I told my business partner John that we are running an uphill battle trying to get people to change their way of thinking in order to buy Energy Textiles revolutionary products. Like thinking of their clothing as a way to help their athletic performance. Or to help increase circulation where needed for healing and recovery. Or a way to get a better night’s sleep—with therapeutic infrared light recycled from body heat which otherwise would go wasted.
He is an optimist and thinks that once people understand the technology, they will go for it. Why wouldn’t they? They have to buy clothes, sheets, socks, and if injured—wraps—so why wouldn’t they choose Infrared-Active items containing infrared yarn, designed to recycle the body’s energy into infrared light—which is reflected back into the body and draws 7-20% more circulation and oxygen to areas where it’s needed? And is also designed to stimulate natural production of nitric oxide to help produce more energy—and to balance body temperature.
I am trying to be an optimist too. But this technology is so revolutionary—will the average person take the time to understand it? Or what it can do for them? Because, while it is not intended to diagnose, treat or cure any disease, it can go a long way toward better performance and recovery. And natural pain relief as well.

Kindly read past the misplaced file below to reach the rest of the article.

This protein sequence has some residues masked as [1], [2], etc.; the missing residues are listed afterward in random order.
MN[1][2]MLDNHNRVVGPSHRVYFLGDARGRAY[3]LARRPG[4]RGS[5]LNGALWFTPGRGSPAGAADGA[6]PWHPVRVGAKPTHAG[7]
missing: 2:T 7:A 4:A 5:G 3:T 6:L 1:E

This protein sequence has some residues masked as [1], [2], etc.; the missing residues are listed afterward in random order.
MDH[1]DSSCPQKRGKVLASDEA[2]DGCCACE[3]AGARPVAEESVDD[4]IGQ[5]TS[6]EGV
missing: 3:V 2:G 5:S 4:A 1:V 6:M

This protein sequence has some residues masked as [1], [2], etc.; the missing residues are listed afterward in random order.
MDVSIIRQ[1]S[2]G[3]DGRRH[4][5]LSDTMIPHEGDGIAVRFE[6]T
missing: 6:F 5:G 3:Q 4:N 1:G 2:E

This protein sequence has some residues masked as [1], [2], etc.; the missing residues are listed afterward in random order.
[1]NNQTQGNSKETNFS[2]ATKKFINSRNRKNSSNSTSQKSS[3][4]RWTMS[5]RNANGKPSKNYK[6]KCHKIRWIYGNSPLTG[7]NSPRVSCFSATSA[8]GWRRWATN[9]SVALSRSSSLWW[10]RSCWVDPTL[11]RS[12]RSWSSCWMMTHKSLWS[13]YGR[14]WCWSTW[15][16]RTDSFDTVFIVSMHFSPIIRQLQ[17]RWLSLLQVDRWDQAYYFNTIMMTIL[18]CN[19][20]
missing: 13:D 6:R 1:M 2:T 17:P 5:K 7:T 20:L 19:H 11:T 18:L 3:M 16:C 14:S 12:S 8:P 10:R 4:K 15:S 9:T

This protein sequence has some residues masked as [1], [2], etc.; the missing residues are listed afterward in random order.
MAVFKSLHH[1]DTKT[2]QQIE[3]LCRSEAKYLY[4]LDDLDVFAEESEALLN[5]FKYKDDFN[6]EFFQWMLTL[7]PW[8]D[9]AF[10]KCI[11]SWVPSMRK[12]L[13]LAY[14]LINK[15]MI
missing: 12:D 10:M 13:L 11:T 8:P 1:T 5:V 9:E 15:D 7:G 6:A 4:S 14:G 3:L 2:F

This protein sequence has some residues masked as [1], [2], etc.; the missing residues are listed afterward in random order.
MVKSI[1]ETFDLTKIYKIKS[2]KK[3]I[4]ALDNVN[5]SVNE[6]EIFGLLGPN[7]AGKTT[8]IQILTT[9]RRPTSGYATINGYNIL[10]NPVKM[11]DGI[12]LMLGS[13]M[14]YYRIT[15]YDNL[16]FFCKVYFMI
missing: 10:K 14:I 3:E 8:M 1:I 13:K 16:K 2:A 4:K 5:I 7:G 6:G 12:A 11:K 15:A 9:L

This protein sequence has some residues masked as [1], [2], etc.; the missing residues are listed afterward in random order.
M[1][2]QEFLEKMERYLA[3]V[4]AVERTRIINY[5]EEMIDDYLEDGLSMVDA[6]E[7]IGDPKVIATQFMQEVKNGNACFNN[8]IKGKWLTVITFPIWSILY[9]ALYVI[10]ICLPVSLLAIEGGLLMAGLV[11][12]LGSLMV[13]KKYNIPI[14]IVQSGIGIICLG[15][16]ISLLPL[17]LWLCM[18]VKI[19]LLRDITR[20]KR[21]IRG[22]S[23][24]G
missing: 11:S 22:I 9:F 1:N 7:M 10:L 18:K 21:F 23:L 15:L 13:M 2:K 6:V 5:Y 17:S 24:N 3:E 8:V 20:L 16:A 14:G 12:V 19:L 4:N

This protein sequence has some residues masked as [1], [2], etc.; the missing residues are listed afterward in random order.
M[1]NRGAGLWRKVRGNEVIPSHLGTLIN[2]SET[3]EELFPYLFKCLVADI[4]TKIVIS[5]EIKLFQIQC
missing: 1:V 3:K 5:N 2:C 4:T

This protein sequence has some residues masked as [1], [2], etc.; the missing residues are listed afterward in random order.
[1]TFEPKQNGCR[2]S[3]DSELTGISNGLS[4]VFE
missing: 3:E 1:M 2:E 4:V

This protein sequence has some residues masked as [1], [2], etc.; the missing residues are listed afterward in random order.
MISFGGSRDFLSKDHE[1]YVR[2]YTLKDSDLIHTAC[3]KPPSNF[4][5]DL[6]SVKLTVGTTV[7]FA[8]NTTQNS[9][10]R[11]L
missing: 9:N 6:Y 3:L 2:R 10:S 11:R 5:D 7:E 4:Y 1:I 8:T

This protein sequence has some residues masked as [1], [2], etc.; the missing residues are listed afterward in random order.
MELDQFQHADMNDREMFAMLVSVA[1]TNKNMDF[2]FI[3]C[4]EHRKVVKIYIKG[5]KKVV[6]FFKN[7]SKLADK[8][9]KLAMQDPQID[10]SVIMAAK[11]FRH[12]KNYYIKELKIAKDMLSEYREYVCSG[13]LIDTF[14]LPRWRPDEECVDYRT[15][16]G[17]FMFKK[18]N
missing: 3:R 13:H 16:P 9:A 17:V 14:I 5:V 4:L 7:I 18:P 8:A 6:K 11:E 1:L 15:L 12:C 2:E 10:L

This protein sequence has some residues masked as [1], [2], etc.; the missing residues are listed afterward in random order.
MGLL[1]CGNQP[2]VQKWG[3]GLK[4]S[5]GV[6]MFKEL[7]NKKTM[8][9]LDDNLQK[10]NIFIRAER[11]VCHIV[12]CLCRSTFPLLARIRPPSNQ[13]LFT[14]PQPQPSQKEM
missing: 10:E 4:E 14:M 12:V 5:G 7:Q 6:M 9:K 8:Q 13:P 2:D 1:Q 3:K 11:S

Take my daughter, Tricia, for example. She is currently on a seven-week trek across South America and some of the places she is visiting are rugged, to say the least. High altitude hiking across Peru and visiting penguins in Patagonia, horseback riding like a goucho—all call for Energy Textiles gear like basewear, energy socks, and even an infrared active sleeping bag, which is carried by LL Bean. Infrared sheets are shown to provide a better night’s sleep—so important when traveling. Or sleeping in freezing temperatures in a tent! Dear daughter, you asked me to send you the pass you forgot at home to go to airport lounges to take a shower (I’m still trying to figure how that works) but if you were wearing infrared active textiles, you would not only have more energy but also stay fresher—the fabric stays dry and fresh and inhibits the growth of microbes. Even socks! She is traveling light—everything in a backpack—and not having to wash clothing so often would be a definite plus.
But, she did not listen to her mother. She reverts back to being a teenager whenever I make a suggestion. (She is 29). Hence the panicky request for the airport lounge pass to take a shower.
I can’t wait to hear about her adventures when she returns home next week. Maybe I can’t get my children to embrace our textiles. Just yet. Maybe they will wait till it becomes cool and trendy and then they’ll give it a try. But they are missing out on a lot of benefits in the meantime.
The question is—will you?